Community initiatives, such as a local mosque in Mr Hameed’s neighbourhood, are offering more affordable alternatives. These community-led projects collect around 25,000 Iraqi dinars, equivalent to approximately $17, from each resident, allowing the tradition to continue collectively. “This joint approach lessens individual financial stress and promotes a sense of unity and community spirit,” Mr Hameed said.

The ripple effects of inflation are also impacting Eid remittances, with many Muslim individuals, particularly those in Western nations, opting to send money home for the sacrifice to be made on their behalf. The type and size of the sacrificial animal is dictated by each household’s financial status, and many find it cheaper to have the act performed in their home countries.

Naeem Ali, a Pakistani expatriate living in Jeddah, notes the variability in the market: “Depending on their financial circumstances, people buy smaller or larger sacrificial animals. Everyone will distribute and consume according to their abilities and means. It’s costly for us to purchase here, so we send money back home for it.”

Despite the difficulties, many continue to uphold the tradition, with some choosing to utilise official government resources such as the Saudi Adahi portal. Salma Hashem, a Saudi citizen, shared: “I trust the government’s portal, and honestly, it is the most straightforward and quickest transaction. This ensures our funds go to the right place, and meals are distributed by the government too.”

As Muslims worldwide navigate the challenges of maintaining cherished traditions amidst economic pressure, the spirit of unity and sacrifice that characterises Eid Al Adha continues to resonate, even in difficult times.

Image Credit: Rumman Amin on Unsplash

Monday night saw a powerful earthquake strike Turkey, leading to concerns about the possibility of a tsunami affecting various regions in the Mediterranean, including the Balearics. However, the situation has since changed and all tsunami alerts have been lifted by Italy and other regions.

Manuel Regueiro, the President of the Illustrious Association of Geologists (ICOG), initially warned of the potential for a tsunami in the wake of the 7.8 magnitude earthquake. The quake released energy similar to the explosion of 1.2 million tonnes of trinitrotoluene (TNT) and took place on the southern edge of the Anatolian Plate, a tectonic subplate of the Eurasian Plate.

According to Regueiro, the Eurasian Plate has two major sets of transform faults, with the latest quake being aligned with Cyprus. However, after thorough assessments, it has been concluded that a tsunami in Turkey is unlikely. The earthquake was recorded at a depth of about 7 km by Turkish seismographic services and slightly deeper, about 10 km, by US teams, located about 600 km east of Ankara.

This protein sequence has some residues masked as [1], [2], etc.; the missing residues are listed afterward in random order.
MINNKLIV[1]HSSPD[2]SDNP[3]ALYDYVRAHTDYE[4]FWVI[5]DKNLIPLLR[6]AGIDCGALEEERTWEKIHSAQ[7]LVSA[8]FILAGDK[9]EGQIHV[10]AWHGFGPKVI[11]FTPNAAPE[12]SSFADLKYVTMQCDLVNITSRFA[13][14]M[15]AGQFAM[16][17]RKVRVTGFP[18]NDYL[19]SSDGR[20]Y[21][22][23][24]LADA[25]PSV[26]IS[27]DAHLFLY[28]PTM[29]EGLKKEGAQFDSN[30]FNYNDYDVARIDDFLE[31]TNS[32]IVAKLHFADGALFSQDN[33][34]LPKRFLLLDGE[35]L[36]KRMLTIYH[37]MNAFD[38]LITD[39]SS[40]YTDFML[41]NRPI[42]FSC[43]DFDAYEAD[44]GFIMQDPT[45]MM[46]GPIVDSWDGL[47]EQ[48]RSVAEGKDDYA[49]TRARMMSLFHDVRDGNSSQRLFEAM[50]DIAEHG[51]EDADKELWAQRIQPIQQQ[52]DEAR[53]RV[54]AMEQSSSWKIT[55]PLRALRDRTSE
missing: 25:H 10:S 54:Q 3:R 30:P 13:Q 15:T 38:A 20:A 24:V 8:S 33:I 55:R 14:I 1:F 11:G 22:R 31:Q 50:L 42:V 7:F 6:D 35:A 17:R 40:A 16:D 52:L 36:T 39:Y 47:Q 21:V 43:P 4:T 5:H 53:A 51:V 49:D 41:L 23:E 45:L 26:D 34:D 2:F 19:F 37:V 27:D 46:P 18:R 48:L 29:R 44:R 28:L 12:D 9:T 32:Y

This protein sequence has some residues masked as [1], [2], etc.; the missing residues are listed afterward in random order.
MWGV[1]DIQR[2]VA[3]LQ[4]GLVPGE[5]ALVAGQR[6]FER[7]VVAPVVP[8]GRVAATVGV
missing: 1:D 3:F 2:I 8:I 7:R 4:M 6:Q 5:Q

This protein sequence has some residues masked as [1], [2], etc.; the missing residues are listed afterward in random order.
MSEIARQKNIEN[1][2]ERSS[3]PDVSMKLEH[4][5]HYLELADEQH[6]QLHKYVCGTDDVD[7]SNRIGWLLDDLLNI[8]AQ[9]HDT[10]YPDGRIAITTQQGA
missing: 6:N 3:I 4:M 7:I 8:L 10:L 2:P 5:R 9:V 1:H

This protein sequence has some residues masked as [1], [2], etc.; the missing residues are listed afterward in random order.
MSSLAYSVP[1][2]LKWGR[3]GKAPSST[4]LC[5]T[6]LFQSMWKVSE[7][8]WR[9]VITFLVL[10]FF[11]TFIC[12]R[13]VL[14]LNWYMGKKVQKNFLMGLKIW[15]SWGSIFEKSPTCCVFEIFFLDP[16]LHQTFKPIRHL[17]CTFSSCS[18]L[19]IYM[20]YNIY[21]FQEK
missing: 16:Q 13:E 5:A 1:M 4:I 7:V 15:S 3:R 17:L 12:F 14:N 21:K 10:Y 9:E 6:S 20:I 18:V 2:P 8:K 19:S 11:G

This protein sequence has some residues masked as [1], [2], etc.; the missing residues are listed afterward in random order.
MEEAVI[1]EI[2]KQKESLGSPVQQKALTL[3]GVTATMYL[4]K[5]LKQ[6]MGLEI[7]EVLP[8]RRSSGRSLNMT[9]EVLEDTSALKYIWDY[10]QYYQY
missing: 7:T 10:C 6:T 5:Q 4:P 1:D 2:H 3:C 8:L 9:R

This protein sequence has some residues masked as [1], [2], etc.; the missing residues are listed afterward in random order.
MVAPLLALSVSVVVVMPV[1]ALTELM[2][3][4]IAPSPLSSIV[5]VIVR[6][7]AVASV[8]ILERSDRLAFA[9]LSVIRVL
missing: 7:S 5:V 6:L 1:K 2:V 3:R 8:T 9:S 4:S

While the recent earthquake in Turkey was indeed powerful, there is no longer any cause for concern regarding a potential tsunami. This is due to the swift actions of various authorities and organizations, who were able to assess the situation and provide accurate updates to the public.

Aftershocks in Turkey

However, aftershocks will continue to shake the area as local faults adjust to such a huge tremor, and scientists say that aftershocks could continue for days, months and even years to come. There is even a possibility, albeit small that an aftershock could be bigger than the original quake itself. Aftershocks are smaller earthquakes that occur after a main shock and are a result of the Earth’s crust adjusting to the changes brought on by the main shock. Although the exact time frame and magnitude of aftershocks cannot be predicted, they are generally considered to be a normal part of the earthquake cycle. Scientists study aftershocks to better understand the behaviour of earthquakes and to help prepare for future earthquakes.

This past Friday, Interior Ministry Spokesman Saad Maan reported on Twitter the death of 22-year-old Tiba al-Ali, who was killed by her father on the 31st of January in the Diwaniya province of the south.

Maan reported that the police had tried to conciliate between al-Ali (who resided in Turkey and was currently in Iraq) and her kin to “come up with a long-term solution to the family conflict”.

Tapes that were not verified seemed to reveal that al-Ali’s father was not pleased with her choice to reside independently in Turkey.

Maan reported that the family’s interaction with law enforcement had been amicable, yet “they were stunned the following day when her father confessed to having taken her life”.

No additional information was provided about what the disagreement entailed.

Al-Ali had cultivated a fanbase on YouTube through her posts, which usually included video clips of her day-to-day activities and her fiancé.

An anonymous source from the police force disclosed to AFP that the “family dispute” was from as far back as 2015.

In 2017, Al-Ali visited Turkey with her family, yet upon their return, she chose not to accompany them, electing to remain in the country instead. According to the police source, she has been living there ever since.

No ‘honor’ can be found in so-called honor killings. Whoever attempts to legitimize the murderer of Tiba is as guilty as the killer, and whoever dishonors Tiba’s life lacks honor.

As of present, no legislation in Iraq has been passed to penalize domestic violence.

In 2014, a legislative proposal on domestic violence was first presented to parliament, though it has seen little advancement since then. Legislators who are against the bill have expressed that it could “deteriorate Iraq’s social makeup”.

The demise of Al-Ali has caused an uproar in Iraq on social networks, prompting mass demonstrations in Baghdad on Sunday to call for justice in the wake of her death.

According to Ala Talabani – a veteran politician – in our societies, women are subject to outdated customs because of the lack of legal consequences and governmental steps – which are not adequate for the magnitude of domestic violence incidents, as she pointed out in a tweet.

Hanaa Edwar, an advocate for human rights, informed AFP that, based on audio files believed to be from the young female, “she had departed her family … because she was sexually assaulted by her brother”.

Amnesty International spoke out against the “terrible” murder, affirming that “the Iraqi penal code continues to be too lenient towards ‘honor crimes’ like physical assault and murder”.

Aya Majzoub, Amnesty’s deputy director for the Middle East and North Africa, commented that, as long as the Iraqi authorities do not pass strong legislation that safeguards women and girls, there will be an ongoing occurrence of ghastly killings.